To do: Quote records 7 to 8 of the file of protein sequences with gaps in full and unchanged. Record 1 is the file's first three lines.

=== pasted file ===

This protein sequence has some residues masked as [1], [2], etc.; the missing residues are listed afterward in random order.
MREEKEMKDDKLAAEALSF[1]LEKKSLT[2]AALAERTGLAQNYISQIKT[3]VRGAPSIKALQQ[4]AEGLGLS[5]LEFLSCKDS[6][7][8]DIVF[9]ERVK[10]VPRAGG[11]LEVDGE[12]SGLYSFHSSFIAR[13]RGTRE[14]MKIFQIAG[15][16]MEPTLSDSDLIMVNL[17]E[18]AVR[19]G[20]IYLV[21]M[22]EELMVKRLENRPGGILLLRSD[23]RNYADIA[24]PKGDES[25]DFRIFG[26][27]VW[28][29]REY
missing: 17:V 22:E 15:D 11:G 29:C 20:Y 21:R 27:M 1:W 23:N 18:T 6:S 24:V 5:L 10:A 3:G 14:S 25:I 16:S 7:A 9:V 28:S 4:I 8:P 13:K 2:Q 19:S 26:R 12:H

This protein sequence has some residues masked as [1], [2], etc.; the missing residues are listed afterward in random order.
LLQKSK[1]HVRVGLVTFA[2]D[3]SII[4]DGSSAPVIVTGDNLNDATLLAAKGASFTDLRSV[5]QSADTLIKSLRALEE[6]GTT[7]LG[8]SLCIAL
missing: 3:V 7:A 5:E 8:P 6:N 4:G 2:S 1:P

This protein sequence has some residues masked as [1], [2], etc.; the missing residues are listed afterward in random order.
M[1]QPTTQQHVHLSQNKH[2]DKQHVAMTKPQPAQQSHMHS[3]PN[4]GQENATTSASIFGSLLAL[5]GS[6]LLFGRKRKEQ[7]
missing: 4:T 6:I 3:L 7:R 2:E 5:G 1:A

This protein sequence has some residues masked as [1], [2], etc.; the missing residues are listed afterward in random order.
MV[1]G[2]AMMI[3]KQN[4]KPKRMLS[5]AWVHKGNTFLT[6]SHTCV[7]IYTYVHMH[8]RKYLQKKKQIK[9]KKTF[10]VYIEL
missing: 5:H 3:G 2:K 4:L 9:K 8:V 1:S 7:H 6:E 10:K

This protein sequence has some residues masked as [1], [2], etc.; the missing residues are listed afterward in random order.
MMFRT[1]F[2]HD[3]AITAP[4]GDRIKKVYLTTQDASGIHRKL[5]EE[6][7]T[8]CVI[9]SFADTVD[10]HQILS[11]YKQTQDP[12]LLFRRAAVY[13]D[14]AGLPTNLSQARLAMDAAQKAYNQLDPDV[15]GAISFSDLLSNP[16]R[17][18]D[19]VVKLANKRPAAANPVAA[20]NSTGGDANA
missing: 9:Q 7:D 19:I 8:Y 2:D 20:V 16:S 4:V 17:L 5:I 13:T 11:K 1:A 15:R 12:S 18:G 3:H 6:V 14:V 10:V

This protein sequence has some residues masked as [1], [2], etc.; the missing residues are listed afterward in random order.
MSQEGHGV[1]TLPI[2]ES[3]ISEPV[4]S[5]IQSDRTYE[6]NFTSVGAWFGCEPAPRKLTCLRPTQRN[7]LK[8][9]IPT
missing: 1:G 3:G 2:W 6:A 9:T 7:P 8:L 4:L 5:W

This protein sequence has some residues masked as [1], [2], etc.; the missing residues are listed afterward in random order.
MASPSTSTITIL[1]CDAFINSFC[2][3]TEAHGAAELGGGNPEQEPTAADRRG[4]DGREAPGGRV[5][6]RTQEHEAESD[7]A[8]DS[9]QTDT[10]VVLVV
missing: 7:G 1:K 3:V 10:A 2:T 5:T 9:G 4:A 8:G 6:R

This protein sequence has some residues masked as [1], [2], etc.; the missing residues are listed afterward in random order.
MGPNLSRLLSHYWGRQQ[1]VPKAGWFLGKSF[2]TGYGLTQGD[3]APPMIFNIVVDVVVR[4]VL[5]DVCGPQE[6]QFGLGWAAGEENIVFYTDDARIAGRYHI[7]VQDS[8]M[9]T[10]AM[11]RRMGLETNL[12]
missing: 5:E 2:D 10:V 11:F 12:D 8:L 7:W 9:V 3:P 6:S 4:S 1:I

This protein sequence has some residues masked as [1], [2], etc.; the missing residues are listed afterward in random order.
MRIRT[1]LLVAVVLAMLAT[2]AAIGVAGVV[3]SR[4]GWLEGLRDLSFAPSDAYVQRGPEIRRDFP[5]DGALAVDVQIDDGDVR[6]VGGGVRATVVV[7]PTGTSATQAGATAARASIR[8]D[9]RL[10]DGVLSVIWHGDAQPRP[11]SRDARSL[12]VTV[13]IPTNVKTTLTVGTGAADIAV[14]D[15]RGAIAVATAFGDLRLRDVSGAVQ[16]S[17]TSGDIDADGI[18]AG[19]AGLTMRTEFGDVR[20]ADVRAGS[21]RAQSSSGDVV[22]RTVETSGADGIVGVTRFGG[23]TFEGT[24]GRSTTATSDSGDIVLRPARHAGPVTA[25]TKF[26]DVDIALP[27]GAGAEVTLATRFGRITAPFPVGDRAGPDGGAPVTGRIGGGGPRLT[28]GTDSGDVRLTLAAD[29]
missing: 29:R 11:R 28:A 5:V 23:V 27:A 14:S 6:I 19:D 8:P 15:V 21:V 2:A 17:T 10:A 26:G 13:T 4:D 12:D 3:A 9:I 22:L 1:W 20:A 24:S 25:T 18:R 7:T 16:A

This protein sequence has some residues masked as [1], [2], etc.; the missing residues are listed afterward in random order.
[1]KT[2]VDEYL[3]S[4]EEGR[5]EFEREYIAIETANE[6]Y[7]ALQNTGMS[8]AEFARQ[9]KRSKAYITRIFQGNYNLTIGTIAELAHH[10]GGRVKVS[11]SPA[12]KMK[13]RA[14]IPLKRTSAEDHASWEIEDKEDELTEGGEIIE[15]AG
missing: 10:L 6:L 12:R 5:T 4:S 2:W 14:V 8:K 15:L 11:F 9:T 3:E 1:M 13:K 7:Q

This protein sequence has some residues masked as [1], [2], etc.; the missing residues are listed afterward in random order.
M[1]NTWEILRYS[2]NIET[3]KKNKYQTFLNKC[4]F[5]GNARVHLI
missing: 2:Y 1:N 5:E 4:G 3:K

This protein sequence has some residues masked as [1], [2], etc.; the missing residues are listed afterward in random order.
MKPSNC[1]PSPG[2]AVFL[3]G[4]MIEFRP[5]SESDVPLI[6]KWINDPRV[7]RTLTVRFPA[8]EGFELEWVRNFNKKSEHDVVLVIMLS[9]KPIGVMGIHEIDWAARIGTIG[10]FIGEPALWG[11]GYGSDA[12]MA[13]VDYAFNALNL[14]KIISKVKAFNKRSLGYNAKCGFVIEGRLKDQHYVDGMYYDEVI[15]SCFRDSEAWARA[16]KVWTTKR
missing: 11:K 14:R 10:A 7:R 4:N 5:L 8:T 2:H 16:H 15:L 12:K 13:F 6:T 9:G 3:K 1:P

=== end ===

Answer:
This protein sequence has some residues masked as [1], [2], etc.; the missing residues are listed afterward in random order.
MASPSTSTITIL[1]CDAFINSFC[2][3]TEAHGAAELGGGNPEQEPTAADRRG[4]DGREAPGGRV[5][6]RTQEHEAESD[7]A[8]DS[9]QTDT[10]VVLVV
missing: 7:G 1:K 3:V 10:A 2:T 5:T 9:G 4:A 8:G 6:R

This protein sequence has some residues masked as [1], [2], etc.; the missing residues are listed afterward in random order.
MGPNLSRLLSHYWGRQQ[1]VPKAGWFLGKSF[2]TGYGLTQGD[3]APPMIFNIVVDVVVR[4]VL[5]DVCGPQE[6]QFGLGWAAGEENIVFYTDDARIAGRYHI[7]VQDS[8]M[9]T[10]AM[11]RRMGLETNL[12]
missing: 5:E 2:D 10:V 11:F 12:D 8:L 7:W 9:V 3:P 6:S 4:S 1:I